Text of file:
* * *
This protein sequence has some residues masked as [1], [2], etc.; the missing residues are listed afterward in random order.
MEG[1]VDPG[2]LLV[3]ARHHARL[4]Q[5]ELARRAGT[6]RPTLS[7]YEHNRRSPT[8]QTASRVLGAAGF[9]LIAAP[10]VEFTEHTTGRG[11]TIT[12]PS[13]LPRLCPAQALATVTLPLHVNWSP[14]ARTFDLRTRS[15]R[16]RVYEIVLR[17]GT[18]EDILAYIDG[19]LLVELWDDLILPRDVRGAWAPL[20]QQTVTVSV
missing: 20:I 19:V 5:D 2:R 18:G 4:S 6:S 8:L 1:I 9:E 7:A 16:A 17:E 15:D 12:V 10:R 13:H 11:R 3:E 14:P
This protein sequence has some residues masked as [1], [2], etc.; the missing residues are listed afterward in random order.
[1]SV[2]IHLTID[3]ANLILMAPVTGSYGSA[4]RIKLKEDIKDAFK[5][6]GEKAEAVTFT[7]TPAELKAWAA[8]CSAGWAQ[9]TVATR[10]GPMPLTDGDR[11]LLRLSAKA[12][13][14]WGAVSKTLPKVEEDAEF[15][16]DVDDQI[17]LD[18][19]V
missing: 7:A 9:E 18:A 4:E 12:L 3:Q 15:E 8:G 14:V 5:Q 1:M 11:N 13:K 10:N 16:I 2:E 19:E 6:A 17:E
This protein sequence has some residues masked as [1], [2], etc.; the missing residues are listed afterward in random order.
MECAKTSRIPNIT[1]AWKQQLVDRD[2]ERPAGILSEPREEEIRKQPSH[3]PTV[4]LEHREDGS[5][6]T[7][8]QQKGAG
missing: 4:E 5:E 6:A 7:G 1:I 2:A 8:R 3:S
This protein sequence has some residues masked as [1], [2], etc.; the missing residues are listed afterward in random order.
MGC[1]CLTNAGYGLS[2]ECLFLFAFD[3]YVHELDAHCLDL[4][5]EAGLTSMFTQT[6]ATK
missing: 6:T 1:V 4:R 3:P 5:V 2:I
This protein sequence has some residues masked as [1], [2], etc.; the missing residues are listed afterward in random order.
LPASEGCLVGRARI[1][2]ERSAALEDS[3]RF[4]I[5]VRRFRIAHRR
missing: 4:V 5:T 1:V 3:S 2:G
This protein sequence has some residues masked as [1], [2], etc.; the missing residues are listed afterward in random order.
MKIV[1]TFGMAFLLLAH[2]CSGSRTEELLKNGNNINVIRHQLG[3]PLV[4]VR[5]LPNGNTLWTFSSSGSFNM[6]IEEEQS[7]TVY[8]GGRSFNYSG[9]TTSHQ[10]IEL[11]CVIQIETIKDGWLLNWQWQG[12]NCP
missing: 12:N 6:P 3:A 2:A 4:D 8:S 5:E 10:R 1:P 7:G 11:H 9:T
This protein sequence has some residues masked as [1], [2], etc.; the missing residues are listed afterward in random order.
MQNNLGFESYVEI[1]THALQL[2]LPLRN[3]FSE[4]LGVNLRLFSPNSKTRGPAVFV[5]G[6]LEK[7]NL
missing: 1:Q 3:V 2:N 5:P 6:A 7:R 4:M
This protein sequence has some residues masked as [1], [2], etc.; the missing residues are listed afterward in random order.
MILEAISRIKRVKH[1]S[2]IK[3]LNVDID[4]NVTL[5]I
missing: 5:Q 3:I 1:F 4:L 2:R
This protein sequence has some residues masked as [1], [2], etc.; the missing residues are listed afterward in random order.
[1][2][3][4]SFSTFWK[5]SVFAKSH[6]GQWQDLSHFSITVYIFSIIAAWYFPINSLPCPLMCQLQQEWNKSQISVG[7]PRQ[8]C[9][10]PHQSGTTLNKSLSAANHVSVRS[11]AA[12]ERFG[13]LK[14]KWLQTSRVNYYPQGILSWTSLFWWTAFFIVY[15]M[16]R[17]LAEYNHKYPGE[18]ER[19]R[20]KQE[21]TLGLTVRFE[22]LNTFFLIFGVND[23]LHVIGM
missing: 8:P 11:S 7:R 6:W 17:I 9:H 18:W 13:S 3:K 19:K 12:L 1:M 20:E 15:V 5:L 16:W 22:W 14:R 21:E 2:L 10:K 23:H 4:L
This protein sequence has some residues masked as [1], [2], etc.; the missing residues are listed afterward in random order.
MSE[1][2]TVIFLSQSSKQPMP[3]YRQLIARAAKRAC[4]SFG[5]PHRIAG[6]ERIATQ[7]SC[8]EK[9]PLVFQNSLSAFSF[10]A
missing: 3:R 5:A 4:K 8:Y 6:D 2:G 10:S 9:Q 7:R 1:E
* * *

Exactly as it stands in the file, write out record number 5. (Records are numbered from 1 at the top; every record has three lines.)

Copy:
This protein sequence has some residues masked as [1], [2], etc.; the missing residues are listed afterward in random order.
LPASEGCLVGRARI[1][2]ERSAALEDS[3]RF[4]I[5]VRRFRIAHRR
missing: 4:V 5:T 1:V 3:S 2:G